I ended up demanding a refund under the Good Guys "no lemon" guarantee.

    Not trying to scare anyone off but I personally wouldn't buy this particular model.

    • the exact reason I'd never buy one of these. Would be landfill in 2-3 years max. Would rather buy something I'd have forever

  • Thanks, my first run with a coffee machine after microwaving instant coffee for years.

  • Wow, I bought this for $462.0 from Amazon in June 2019 and got some cash back as well.

  • I’m looking at getting a coffee machine and not sure what is the difference between this one and the oracle. Obviously there is a huge price difference but I wonder whether it’s worth getting the oracle if all I want to make are lattes. Any advice?

    • Oracle is much more expensive I think. For lattes this would be more than sufficient

    • Times have changed :(

    • The main benefits of the Oracle will be the dual boiler, the auto tamping and the nicer steam wand.

      If you are only making a latte or two a day, get the Bambino Plus (with the nicer steam wand) and a separate grinder instead.

  • Bugger… The day after I got one…lol
    I got the one without the grinder (the infuser) for 490 though. Added the smart grinder and cost me 740. Would have worked out similar if I had of brought a basic grinder, at least that's how I'm justifying it. :(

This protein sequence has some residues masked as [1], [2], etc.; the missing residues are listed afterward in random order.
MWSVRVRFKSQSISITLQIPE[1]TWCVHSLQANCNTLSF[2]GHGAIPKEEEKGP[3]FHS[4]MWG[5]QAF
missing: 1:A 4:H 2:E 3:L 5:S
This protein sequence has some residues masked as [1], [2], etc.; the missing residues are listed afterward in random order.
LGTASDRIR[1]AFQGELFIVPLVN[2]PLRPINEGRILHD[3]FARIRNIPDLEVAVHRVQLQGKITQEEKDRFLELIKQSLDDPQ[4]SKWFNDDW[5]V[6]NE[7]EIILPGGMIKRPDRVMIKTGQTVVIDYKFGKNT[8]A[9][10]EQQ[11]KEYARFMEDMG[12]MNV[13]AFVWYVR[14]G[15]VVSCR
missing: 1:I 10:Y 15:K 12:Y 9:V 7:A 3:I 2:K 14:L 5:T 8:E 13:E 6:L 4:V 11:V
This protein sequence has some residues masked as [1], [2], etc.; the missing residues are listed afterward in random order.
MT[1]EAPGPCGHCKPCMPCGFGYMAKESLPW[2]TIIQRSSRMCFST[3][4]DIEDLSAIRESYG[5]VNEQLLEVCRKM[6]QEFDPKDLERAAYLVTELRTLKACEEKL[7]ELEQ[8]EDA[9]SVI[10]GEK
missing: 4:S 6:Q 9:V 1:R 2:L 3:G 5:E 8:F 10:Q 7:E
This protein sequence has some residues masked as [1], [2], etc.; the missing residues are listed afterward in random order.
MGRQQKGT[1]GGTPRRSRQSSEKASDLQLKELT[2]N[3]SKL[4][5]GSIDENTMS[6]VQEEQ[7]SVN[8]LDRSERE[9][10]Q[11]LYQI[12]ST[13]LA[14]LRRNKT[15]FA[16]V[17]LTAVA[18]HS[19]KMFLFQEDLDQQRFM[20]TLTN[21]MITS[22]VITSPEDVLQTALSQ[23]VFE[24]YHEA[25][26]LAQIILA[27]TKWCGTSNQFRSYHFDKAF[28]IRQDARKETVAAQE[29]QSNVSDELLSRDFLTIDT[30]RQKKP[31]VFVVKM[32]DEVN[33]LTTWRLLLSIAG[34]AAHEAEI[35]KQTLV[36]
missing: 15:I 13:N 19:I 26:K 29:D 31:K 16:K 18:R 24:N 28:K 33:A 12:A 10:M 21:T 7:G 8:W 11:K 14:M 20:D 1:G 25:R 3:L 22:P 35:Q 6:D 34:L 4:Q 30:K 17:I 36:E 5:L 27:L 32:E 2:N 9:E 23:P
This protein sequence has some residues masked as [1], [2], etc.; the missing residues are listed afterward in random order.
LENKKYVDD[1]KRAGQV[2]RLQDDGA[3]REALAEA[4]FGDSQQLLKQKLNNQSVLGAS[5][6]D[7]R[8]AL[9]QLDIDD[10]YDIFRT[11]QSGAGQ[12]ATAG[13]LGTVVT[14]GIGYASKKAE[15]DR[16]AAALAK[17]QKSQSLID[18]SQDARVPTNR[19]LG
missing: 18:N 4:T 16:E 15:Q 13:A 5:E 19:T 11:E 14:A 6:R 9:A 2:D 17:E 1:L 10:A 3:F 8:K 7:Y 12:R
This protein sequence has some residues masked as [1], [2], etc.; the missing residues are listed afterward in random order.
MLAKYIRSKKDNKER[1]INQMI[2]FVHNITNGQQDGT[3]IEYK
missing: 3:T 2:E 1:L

• Thanks for the post OP. Got the Barista Pro tonight instead. $780 for the black sesame which is usually more expensive. Not the best price but best current price on the covid era.

  • Did anyone else get the code not working?

  • I rate this machine. Well worth the $600.
    Being a heavy coffee drinker, switching from nespresso capsules, just remember the opportunity cost for holding out for a slightly better deal. I save a packet each day having my 5 cup a day habit from this machine instead of 85 cent capsules.
    Work out if it makes sense for you to hold out a couple of months waiting for a slightly better price or pulling the trigger now for better cheaper coffee! :-)

  • Got this as our wedding gift 8 years ago. Still going strong - only ever needs a cleaning cycle (we just use eBay bicarb tablets) when the Clean LED lights up every now and then. Like many others have said here, it’s not a dual boiler and the wand only has one nozzle - but not an issue if you’re not in a rush or needing to extract many espressos and froth milk in a session - if you’re regularly entertaining and serving many coffees I’d suggest the dual boiler and separate grinder setup, but otherwise this is a far more cost effective setup if most of what you do is the one or two coffees every session. The grinder adjuster pretty much covers all manner of beans (whether bought or home roasted) and the single nozzle wand is fine so long as you angle the wand well for proper swirl when frothing. A well built timeless classic machine, this.

  • Can anyone please tell me what cleaning product you need for this machine and where to buy it and how much. Just to get an idea how much the maintenance would cost. Thanks